Using this information we were able to orientate windows and place rooms to take advantage of the sun and ensure that we had great flow through ventilation.

We chose to use a number of louvre windows and vented skylights in the project. These were made by Breezway an Australian company based in Queensland. This would give us great flow through ventilation and eliminate any need for airconditioning. This helps with the green credentials of the project.

 Breezway Louvre Windows          Fakro vented skylight

You can see the louvres in the above photo on the left and the way that the Fakro vented skylights open to let the breeze through.

 Sun streaming in

So I guess that it is no accident that the rooms are nice and bright and comfortable. It all boils down to design.

23 Days in the Shower

Wednesday, August 13th, 2008

I never used to think that much about showers. But then I guess that there aren’t that many people who do. Desiree’s stroke paralysed her down the left side and has left her wheelchair bound. One of the hardest tasks of our day is getting her showered. All up it currently takes us about an hour and a half (if everything goes well) from start to finish.  I sat down and worked it out. At this rate I am going to spend almost 23 days in the shower over the next 12 months. I now have a new found respect for shower design.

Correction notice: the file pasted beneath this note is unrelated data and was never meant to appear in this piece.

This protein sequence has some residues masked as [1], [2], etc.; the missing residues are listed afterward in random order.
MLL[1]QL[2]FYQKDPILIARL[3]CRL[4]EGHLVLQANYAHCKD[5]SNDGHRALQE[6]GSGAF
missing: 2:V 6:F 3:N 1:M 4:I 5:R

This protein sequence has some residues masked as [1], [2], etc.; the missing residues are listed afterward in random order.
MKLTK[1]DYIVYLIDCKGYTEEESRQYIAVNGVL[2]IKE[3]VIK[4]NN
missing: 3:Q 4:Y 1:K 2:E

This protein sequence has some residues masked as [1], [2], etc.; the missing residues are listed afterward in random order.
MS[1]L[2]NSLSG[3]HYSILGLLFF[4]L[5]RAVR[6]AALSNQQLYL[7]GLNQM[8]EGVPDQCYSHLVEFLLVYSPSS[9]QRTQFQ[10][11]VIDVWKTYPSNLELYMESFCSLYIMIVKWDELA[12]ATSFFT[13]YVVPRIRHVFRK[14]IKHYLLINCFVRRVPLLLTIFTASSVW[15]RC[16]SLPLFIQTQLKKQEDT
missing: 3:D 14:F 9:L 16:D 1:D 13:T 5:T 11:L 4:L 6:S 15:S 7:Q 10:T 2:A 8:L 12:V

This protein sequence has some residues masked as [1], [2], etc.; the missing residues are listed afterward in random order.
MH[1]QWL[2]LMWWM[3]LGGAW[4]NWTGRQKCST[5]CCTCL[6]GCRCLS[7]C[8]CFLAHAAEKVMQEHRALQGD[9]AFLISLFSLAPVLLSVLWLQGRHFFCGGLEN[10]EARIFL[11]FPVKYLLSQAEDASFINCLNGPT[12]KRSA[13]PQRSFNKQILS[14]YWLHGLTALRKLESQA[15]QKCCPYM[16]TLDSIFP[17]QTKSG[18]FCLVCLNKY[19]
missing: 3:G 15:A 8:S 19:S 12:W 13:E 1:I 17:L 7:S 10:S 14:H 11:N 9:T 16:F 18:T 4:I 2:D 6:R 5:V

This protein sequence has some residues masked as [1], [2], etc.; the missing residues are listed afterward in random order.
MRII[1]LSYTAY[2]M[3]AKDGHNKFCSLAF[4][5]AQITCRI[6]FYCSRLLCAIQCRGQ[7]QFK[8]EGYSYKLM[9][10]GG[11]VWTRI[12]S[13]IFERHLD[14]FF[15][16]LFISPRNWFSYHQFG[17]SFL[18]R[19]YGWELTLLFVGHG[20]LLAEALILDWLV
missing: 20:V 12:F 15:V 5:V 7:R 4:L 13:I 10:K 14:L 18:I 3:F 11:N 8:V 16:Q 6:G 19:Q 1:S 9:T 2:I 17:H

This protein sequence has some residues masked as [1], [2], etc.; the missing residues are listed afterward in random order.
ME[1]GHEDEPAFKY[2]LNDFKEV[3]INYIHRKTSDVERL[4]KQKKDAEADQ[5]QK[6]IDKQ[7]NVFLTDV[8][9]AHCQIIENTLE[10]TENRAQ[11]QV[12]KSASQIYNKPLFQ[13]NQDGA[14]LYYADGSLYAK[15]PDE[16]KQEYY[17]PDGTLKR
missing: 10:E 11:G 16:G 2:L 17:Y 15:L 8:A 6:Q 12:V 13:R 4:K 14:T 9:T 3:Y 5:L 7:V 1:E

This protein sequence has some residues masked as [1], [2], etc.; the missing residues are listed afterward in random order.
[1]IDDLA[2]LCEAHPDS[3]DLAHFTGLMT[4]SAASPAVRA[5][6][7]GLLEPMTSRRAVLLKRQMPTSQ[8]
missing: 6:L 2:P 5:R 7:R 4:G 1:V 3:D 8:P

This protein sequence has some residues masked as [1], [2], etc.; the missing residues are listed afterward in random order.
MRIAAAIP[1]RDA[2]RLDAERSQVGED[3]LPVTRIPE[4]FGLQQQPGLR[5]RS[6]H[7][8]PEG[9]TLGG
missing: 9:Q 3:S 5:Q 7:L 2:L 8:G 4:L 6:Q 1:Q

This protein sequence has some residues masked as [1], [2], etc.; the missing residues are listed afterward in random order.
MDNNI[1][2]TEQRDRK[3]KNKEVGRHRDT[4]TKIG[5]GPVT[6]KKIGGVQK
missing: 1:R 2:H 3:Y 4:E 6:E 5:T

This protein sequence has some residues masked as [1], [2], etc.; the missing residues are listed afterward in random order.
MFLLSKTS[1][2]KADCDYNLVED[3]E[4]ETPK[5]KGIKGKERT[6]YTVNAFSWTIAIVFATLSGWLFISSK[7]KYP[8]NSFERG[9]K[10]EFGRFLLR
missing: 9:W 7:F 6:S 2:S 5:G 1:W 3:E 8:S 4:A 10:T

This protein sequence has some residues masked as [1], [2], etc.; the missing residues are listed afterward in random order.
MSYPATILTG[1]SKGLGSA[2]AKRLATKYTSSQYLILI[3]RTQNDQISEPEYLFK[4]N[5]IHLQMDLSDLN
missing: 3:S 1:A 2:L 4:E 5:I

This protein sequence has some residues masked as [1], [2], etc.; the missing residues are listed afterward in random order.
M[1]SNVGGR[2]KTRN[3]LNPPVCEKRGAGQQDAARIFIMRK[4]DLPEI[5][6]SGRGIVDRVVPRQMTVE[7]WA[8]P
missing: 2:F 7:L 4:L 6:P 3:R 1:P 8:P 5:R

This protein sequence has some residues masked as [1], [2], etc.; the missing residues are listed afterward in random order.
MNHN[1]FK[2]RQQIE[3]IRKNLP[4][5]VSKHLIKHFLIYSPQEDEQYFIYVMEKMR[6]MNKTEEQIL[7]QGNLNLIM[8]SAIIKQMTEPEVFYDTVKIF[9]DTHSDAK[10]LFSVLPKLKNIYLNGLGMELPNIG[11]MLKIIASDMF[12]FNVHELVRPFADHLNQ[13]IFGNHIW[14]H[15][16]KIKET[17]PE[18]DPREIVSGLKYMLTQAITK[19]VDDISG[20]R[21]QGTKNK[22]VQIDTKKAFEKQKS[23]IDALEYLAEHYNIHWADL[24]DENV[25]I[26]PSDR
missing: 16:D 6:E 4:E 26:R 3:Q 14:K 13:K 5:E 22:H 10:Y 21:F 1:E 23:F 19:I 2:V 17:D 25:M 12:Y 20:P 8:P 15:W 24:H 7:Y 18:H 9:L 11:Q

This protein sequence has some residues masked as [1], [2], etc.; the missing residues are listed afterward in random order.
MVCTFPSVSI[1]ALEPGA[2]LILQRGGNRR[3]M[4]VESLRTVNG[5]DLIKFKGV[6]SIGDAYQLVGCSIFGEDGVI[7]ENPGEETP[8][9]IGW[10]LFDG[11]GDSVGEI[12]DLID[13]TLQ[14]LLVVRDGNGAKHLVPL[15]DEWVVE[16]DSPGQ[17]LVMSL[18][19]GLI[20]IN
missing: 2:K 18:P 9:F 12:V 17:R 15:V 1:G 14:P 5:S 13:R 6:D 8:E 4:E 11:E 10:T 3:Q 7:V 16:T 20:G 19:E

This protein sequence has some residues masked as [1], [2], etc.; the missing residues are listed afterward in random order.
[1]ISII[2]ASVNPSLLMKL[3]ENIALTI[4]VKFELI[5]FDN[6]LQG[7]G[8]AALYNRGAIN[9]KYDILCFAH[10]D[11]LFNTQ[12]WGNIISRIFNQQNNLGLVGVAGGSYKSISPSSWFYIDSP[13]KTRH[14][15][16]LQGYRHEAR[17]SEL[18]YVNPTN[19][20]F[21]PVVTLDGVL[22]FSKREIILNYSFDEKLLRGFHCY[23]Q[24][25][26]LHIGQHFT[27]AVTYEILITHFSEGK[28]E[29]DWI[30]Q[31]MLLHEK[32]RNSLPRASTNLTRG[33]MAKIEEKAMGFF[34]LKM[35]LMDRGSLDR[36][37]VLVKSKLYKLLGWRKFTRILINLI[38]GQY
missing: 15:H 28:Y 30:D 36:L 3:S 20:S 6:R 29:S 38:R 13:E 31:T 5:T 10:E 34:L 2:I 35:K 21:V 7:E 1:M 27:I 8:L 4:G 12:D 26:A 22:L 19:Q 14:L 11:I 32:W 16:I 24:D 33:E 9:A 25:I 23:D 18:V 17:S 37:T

I have consequently spent a lot of time and trouble designing the showers in the project. As Desiree cant stand for any length of time she relies on a shower chair. Most showers have the waste in the centre of the shower. What this means is that the floor of the shower has to fall (slope) in two directions towards the plug hole. Have you ever tried to place a four legged chair on a surface that slopes in two directions. No matter how hard you try you always end up with a wobble. Boy is that annoying. We have solved this problem by installing gutter drains with stainless steel grids made by a company called Stormtech . You can get an idea of these in the pictures below.

Stormtech Drain 1         Stormtech drain 2

Installing these drains means that we only need to have the shower floor fall one way. Hey no more wobbly (and dangerous) shower chairs. Now I needed to address how we could make the showering process quicker. The first thing was to have “drive up” (for wheelchairs) entries. You have no idea how many showers we have been in where it takes us at least 10 minutes to manoeuvre into the right position and then I have to adopt the skills of a contortionist just to get us in the door. Once in, there is certainly not any chance of swinging cats, not even a kitten could squeeze in. So no doors or screens and big enough for two. I figure if I am going to spend the best part of a month in the shower I might as well shower myself at the same time.